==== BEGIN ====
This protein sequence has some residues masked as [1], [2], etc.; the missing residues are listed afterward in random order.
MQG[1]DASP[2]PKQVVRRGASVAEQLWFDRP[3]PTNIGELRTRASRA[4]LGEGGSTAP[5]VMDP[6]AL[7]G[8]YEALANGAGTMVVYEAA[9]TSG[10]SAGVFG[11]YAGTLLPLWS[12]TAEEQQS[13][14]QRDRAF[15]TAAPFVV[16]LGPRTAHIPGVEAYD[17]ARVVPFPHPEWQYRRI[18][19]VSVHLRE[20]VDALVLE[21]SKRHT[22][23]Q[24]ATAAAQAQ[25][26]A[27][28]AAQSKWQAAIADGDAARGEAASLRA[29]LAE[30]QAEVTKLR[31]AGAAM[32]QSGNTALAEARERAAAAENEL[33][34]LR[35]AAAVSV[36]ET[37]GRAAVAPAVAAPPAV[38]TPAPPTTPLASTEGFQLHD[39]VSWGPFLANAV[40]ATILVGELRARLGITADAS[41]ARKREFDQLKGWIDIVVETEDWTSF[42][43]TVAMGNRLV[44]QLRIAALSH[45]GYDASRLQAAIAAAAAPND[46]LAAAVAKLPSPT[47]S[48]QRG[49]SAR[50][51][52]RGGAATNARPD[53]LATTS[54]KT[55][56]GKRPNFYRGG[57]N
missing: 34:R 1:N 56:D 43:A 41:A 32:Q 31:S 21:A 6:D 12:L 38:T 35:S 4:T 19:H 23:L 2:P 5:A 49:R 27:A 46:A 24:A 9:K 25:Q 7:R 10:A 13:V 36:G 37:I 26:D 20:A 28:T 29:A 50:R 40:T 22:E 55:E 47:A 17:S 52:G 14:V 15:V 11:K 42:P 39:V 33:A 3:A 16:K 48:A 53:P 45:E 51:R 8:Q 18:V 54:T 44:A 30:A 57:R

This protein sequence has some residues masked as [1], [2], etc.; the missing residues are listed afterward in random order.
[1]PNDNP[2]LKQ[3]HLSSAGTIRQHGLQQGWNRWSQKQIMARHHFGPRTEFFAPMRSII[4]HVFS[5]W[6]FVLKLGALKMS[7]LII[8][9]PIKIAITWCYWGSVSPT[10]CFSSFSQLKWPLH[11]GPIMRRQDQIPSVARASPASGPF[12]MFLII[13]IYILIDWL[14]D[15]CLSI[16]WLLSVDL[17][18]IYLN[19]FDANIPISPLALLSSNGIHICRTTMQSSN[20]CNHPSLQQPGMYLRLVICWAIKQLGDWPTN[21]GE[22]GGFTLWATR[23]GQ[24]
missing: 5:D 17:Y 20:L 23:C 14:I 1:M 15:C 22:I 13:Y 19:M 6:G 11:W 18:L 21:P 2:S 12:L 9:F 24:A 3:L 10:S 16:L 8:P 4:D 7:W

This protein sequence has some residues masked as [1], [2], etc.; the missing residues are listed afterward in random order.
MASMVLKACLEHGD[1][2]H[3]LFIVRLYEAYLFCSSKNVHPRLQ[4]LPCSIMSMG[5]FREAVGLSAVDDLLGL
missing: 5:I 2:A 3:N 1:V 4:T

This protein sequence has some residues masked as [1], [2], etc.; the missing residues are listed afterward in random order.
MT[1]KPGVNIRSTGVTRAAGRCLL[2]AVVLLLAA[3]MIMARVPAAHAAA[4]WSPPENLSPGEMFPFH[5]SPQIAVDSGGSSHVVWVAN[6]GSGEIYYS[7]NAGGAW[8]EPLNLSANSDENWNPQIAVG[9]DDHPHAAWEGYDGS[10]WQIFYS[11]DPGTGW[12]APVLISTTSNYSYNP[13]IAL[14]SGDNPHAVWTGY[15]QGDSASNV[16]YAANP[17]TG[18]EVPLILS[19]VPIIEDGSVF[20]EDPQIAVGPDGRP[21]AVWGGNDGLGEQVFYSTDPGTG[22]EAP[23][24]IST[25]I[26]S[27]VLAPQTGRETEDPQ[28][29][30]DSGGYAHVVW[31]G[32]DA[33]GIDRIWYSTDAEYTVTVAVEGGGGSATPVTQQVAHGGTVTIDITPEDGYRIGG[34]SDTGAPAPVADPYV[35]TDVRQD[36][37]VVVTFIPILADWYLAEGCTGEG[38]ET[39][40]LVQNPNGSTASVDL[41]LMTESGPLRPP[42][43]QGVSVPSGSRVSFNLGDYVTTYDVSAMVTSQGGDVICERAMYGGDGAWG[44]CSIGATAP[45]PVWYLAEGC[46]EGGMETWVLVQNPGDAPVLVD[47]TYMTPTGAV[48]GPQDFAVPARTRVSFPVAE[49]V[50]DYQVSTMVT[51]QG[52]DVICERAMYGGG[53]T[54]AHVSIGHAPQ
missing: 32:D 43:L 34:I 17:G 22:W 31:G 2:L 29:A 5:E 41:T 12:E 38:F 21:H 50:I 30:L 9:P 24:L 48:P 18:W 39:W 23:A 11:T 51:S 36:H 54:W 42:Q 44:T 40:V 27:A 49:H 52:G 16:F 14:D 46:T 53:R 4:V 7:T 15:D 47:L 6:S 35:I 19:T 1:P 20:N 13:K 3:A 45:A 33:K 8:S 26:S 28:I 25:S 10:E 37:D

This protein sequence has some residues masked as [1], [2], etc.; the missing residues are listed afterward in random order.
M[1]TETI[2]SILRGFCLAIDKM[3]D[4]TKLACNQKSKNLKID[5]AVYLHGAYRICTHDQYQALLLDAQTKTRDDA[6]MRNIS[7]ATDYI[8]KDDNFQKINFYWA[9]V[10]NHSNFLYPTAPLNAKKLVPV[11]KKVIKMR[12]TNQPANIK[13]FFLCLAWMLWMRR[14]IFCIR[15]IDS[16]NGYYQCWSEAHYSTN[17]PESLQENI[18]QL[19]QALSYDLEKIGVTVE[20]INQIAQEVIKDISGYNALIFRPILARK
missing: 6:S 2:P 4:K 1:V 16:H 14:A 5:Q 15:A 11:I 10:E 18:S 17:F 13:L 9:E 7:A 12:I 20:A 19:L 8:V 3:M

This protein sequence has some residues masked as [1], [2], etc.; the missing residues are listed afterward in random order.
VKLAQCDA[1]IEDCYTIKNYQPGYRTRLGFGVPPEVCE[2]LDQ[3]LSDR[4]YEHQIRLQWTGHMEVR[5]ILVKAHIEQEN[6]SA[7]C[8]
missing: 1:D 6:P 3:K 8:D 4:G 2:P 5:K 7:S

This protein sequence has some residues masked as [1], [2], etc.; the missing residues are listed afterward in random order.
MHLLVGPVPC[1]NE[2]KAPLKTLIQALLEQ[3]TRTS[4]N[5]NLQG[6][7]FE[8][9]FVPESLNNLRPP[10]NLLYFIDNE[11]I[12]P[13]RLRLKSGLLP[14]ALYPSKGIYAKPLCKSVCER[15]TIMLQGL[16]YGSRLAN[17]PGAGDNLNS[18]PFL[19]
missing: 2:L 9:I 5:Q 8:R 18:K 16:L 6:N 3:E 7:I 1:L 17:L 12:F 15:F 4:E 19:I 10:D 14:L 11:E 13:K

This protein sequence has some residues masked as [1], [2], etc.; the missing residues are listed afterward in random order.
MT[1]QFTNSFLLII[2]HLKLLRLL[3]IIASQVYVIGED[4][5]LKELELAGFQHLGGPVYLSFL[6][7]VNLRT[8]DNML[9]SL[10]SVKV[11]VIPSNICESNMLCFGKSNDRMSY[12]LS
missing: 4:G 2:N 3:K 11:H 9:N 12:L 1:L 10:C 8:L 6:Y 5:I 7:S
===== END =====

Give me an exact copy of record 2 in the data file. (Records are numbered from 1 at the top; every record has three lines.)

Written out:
This protein sequence has some residues masked as [1], [2], etc.; the missing residues are listed afterward in random order.
[1]PNDNP[2]LKQ[3]HLSSAGTIRQHGLQQGWNRWSQKQIMARHHFGPRTEFFAPMRSII[4]HVFS[5]W[6]FVLKLGALKMS[7]LII[8][9]PIKIAITWCYWGSVSPT[10]CFSSFSQLKWPLH[11]GPIMRRQDQIPSVARASPASGPF[12]MFLII[13]IYILIDWL[14]D[15]CLSI[16]WLLSVDL[17][18]IYLN[19]FDANIPISPLALLSSNGIHICRTTMQSSN[20]CNHPSLQQPGMYLRLVICWAIKQLGDWPTN[21]GE[22]GGFTLWATR[23]GQ[24]
missing: 5:D 17:Y 20:L 23:C 14:I 1:M 15:C 22:I 13:Y 19:M 6:G 11:W 18:L 21:P 2:S 12:L 9:F 24:A 3:L 10:S 16:L 8:P 4:D 7:W